This past August, you put on your inaugural first festival, SENSORiUM, which included the likes of Jesse Miller of Lotus and lespecial. What were some of the challenges and payoffs of organizing your own festival? Do you think artist-curated and hosted festivals such as SENSORiUM are the future of the jam band festival circuit?

    We had been talking about doing something of our own for a very long time and finally, we had the opportunity because we knew our fanbase could support an event this size. The biggest challenge was working within our budget for talent and venue for a first-time event because you don’t know exactly how many tickets you’re going to sell. We ended up with over 500 people in attendance and it was a huge success. I had so many people tell me it was the best event put on at that venue and one of the best days of summer, and that makes it all worth it. It was a great learning experience and we’re working on future curated festival-like events that will happen more than just once a year too. Tweed always goes big.

    I think it’s a successful model for bands to curate their own events for so many reasons. It’s a great way to stay connected with fans by organizing the type of lineups they love and it’s a platform to introduce new music to that audience. As a musician, you’re also a business owner and a visionary for your musical career, and the more you can take success into your own hands, the more opportunities you’ll have to succeed. If you look at events like Camp Bisco, Electric Forest, moe.down, and even Domefest, I think fans are going there because artist-curated events are going to deliver above and beyond. It’s not only the reputation of the festival on the line, but the entire band, and band’s care more about their fans than anything.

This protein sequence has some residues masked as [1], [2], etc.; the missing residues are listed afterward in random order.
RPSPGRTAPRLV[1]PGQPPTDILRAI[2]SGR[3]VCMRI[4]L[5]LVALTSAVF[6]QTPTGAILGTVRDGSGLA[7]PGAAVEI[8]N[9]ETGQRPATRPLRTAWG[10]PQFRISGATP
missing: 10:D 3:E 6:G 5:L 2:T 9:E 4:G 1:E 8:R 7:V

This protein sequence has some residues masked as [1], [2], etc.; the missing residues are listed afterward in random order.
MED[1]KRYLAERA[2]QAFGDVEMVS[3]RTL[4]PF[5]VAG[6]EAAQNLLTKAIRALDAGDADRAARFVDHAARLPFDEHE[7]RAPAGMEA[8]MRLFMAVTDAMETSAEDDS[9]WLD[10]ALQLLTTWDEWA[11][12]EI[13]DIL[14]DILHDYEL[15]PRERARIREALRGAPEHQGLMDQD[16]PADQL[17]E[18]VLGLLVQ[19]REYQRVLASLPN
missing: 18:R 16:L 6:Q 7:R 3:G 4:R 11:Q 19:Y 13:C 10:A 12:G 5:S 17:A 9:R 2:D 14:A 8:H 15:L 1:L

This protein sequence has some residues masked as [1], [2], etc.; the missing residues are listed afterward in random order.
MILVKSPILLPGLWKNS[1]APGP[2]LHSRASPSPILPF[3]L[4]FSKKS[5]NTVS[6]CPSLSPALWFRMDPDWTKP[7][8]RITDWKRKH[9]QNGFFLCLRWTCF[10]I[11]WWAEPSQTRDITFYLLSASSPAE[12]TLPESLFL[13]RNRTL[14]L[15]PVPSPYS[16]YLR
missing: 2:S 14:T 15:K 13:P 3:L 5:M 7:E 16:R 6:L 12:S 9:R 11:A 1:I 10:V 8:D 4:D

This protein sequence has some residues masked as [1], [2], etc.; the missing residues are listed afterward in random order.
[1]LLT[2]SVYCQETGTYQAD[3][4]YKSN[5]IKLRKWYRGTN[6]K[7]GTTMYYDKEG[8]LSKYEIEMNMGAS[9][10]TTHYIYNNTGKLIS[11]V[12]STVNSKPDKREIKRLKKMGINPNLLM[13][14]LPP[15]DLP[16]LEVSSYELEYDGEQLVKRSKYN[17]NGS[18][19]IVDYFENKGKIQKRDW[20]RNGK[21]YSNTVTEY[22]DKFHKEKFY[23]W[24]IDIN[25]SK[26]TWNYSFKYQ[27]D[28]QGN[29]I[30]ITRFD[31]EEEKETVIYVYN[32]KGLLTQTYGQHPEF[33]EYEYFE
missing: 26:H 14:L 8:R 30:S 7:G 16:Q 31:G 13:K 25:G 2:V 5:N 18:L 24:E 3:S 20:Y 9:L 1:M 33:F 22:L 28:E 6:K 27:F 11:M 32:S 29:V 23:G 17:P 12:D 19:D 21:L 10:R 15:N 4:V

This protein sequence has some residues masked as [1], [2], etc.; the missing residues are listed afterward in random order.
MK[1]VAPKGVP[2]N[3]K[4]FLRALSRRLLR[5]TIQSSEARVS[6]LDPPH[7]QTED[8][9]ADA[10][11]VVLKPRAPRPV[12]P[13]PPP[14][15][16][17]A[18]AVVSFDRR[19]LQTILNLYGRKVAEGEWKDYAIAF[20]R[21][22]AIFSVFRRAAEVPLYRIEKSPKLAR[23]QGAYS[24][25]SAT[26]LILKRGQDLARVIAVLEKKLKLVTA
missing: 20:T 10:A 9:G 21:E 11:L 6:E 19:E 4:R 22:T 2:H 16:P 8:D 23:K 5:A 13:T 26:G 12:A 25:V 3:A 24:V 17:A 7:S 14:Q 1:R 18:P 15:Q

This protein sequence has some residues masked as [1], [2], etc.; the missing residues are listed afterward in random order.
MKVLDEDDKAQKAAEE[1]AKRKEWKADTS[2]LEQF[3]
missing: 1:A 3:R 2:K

Your last EP, “The Chunky Life,” is a pallet of wild tastes and sounds that attack the listener from all angles. You also worked with Jeff “Mudd” Mahajan on producing this record. How was the process working with Mudd in creating this EP? Are you looking at going back into the studio to craft a new record, and if so, what can fans expect?

    Mudd has been an invaluable asset to our song creation process as well as a great friend and mentor. Those tracks were heavily live tested on the road before we brought them into the studio for tracking. Mudd has challenged us to think about what elements make up a great song, like the melody, story-telling within our lyrics, or creating a harmonic wall of musical sound. With conscious effort, we really crafted the direction of our sound throughout the making of the EP, which I think will be more evident in our full-length album coming in 2018. We’ve been working tirelessly on the new full-length since we finished The Chunky Life and we’re dropping the single along with a music video, “El Sucio Grande” (The Big Dirty), in the next month or so. We’re really happy with how it’s turning out and hopefully it catches the ears of a lot of new fans!

    We are buzzing about your performance at Garcia’s on Dec. 21, especially since having your hometown companions, Lotus and The Disco Biscuits, play at The Capitol Theatre. What are you looking forward to most regarding your Garcia’s debut?

    This is a special show for us since we’ll be performing in this space that has such a rich musical history. We’re pumped to take our Philly flavored funktronica to Garcia’s – We’ll be bringing the heat for our debut!